Hoi An is on many a ‘must-see’ list in Vietnam, but shortly after driving into the city, it was clear that this was tourist-central. Hoi An is what you think Vietnam looks like before actually visiting there. Don’t get us wrong, it’s very pretty – there’s a reason we have taken to calling it ‘Hoi-Anstagram’.
The iconic yellow walls and Chinese lanterns make for some pretty photo shoot backdrops, but a few hours of wandering around the Ancient Town, and we were worried that we weren’t going to like it here very much.
Oh, how wrong we were.
No, it wasn’t the ‘real leather’ shops where every salesperson claims their family has been making these products for hundreds of years. And it wasn’t the salespeople on bikes asking the same three questions: Where are you from? When did you come to my hometown? Will you come to my family’s tailoring shop?
But it was a few more off-the-beaten-path, authentic experiences that made our days in Hoi An some of the best of our trip so far. Here’s what made it so memorable:
Black Sesame Soup Demonstration
We’d seen the location for this displayed on a tourist map of Hoi An’s Old City and as big foodies, thought we’d give it a try. We walked a couple blocks away from the hustle and bustle of the town to a small, empty house.
After a few moments of wondering if this was the right place, a small man appeared from the inner rooms and gestured us to come in. He showed us the ingredients used to make black sesame soup, a Hoi An delicacy, and told us the story of his father and mother, still alive at ages 104 and 97 respectively, who had been practicing the craft for the last eight decades.
He grinned with pride when showing us pictures of his parents and even offered us some samples of the sweet, pudding-like soup. It was a very touching, intimate experience – until the Vietnamese news camera crew showed up. But the commotion did coax the man’s mother, a tiny woman, out of the back room to hover in the doorway and watch the goings on. And helping with some publicity for the people was the least we could do.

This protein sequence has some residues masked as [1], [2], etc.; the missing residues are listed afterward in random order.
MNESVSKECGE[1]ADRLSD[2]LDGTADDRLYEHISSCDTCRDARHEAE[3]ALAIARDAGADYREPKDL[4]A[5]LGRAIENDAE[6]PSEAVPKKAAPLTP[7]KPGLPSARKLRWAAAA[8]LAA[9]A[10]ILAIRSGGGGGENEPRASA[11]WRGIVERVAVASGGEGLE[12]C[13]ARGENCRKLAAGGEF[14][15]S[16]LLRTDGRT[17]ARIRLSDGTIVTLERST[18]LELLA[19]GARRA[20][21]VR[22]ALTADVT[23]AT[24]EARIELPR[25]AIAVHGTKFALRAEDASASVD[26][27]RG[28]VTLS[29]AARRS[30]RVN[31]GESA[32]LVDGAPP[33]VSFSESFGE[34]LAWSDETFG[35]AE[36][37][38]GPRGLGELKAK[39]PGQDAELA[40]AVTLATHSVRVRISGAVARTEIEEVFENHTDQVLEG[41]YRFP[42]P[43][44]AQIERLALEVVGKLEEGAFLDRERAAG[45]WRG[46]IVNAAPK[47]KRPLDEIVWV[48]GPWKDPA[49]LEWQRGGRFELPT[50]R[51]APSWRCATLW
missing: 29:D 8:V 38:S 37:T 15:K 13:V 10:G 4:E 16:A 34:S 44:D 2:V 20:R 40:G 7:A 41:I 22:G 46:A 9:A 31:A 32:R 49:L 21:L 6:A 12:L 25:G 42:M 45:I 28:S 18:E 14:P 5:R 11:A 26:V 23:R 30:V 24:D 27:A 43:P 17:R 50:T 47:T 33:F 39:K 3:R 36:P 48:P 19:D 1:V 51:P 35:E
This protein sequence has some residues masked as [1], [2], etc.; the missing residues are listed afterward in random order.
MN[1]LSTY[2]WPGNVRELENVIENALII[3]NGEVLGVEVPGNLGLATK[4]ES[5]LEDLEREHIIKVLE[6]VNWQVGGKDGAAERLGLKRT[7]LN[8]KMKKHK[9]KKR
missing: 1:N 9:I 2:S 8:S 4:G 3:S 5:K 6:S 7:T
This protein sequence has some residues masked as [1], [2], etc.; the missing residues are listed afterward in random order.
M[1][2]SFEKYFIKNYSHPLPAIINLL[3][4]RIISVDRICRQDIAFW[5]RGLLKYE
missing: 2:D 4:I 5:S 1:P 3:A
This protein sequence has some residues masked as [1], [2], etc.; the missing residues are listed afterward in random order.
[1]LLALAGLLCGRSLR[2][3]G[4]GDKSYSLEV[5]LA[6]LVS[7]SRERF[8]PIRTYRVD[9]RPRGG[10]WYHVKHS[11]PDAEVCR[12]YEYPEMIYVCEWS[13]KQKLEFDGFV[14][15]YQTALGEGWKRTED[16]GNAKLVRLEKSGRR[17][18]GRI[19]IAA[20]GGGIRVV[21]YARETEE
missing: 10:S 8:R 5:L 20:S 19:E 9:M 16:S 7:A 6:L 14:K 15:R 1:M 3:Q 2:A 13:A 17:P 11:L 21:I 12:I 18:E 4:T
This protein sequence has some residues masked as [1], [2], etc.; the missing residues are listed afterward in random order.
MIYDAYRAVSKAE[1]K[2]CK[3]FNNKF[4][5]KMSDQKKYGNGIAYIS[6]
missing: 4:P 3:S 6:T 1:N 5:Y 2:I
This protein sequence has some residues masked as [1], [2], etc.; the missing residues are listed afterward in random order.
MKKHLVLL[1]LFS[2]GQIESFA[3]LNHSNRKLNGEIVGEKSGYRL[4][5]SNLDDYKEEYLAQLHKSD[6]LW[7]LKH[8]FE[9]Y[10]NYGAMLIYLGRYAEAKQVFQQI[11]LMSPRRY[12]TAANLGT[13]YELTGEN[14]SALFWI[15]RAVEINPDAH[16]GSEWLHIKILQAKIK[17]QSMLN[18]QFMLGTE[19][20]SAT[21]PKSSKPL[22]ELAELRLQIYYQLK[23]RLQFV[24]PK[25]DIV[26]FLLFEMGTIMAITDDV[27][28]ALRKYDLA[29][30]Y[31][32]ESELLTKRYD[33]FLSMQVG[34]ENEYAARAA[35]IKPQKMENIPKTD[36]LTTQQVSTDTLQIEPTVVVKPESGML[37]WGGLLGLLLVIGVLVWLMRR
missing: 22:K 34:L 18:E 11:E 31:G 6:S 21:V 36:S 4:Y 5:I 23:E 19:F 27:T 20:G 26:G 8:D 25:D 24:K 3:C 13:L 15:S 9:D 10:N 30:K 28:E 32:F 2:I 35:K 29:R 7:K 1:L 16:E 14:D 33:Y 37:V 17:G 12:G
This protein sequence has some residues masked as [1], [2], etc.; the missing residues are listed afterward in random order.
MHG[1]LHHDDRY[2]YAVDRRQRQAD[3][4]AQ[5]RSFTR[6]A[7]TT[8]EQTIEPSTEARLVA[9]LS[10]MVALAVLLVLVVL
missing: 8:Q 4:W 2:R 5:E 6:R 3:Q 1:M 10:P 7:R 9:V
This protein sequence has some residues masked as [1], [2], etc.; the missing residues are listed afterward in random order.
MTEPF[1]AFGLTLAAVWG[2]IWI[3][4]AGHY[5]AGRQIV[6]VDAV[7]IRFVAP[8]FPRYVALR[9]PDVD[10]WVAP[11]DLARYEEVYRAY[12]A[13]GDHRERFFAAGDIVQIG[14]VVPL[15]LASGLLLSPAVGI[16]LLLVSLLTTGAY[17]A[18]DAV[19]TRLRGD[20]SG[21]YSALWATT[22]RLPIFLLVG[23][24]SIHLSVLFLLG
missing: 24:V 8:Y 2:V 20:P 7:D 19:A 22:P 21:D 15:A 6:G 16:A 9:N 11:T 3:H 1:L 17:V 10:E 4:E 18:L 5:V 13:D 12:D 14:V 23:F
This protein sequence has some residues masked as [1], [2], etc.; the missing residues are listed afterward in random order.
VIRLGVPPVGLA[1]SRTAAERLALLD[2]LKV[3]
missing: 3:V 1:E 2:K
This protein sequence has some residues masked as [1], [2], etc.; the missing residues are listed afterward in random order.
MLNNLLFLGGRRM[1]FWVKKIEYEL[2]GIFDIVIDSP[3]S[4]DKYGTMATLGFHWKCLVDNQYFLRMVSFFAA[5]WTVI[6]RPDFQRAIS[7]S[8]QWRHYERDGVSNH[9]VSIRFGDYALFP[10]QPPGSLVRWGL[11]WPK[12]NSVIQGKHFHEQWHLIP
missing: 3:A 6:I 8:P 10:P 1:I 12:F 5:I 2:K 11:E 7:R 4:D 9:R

Reaching Out Teahouse
We’d read about this teahouse online so it isn’t exactly a secret, and we definitely weren’t the only ones there, but it was an amazing experience all the same. Reaching Out is an organization that was started in 2000 to provide work opportunities to people who are differently abled.
In Hoi An, they are staffed entirely by people who are hard of hearing or Deaf. Café patrons are encouraged to stay silent or whisper and ordering is done by writing on paper or touching blocks with words on them. We spent some time in the small courtyard, enjoying the silence and the local coffee taster set, complete with handmade cookies. It was lovely to spend some time away from the busyness of the outside street in such an inclusive and joyful space.
Precious Heritage Project
This museum-meets-photo gallery features a collection of images by French photographer, Réhahn, though he now calls Hoi An his home. Over the last nine years, he has been photographing each of Vietnam’s 54 hill tribes, the country’s indigenous groups. You can see all of them displayed in this free museum, along with a brief history of the tribe and one of the group’s traditional costumes.
The photos themselves are moving, but the opportunity to learn about the diverse cultures and traditions in Vietnam is all the more worthwhile.
So there you have it! Whether you’re looking for the chance to chat with a local, enjoy a quiet moment, or learn more about Vietnam’s rich culture, you can do it all in Hoi An… while still having enough time to get those sought-after ‘grams.
Have you visited Hoi An? What other non-touristy, worthwhile experiences did you have? Let us know in the comments below!
Check out our most recent post from Southeast Asia about the time we ended up on the Vietnamese news.